Over the years, I have seen students suffer persistent confusion over the difference between the cardinal (counting numbers) and ordinal (numbers that place things in rank or order) numbers historians, and therefore social studies teachers, use to name and number centuries. It goes without saying, I assume, that a lack of understanding of this basic means of understanding historical time leads to confusion about the scope, sequence and, indeed, sweep of history. Understanding this discourse is by any standard, I should think, necessary for any basic understanding of what is going on in a social studies classroom.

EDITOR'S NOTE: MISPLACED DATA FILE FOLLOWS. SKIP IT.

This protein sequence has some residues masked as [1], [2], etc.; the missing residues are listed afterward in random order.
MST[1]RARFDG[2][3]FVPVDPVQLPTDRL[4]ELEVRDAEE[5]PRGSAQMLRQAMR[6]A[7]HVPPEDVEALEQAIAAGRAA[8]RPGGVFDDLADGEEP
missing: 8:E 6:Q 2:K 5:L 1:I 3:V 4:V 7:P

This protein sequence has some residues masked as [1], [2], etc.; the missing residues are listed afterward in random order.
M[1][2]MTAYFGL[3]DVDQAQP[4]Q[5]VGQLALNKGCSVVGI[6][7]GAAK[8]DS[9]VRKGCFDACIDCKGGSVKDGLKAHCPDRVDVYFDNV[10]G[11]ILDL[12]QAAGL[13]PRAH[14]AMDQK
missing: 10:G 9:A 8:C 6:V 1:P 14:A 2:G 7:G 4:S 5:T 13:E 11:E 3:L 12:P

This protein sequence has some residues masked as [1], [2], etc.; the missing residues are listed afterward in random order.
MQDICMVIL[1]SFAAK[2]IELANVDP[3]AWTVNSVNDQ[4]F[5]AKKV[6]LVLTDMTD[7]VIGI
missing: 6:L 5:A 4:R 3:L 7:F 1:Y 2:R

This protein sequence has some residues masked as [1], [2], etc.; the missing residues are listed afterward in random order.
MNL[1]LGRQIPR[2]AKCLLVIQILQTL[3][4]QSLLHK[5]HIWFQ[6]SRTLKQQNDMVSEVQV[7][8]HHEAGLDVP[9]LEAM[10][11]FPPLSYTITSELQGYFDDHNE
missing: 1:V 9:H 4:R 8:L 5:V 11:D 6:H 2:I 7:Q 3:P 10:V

Yet, I have not seen this way of understanding historical time taught explicitly in my thirteen years as a social studies/English/special education teacher.
So, fresh from Mark’s Text Terminal for the New Year, here is a complete lesson plan on teaching the ordinal centuries. Under this link you’ll find a lesson plan, two context clues for the noun phrase cardinal number and the adjective ordinal (and you may want to take a look at the Focus on One Word Worksheets Users’ Manual to work with those), and a scaffolded worksheet.
If you find typos in these documents, I would appreciate a notification. And, as always, if you find this material useful in your practice, I would be grateful to hear what you think of it. I seek your peer review.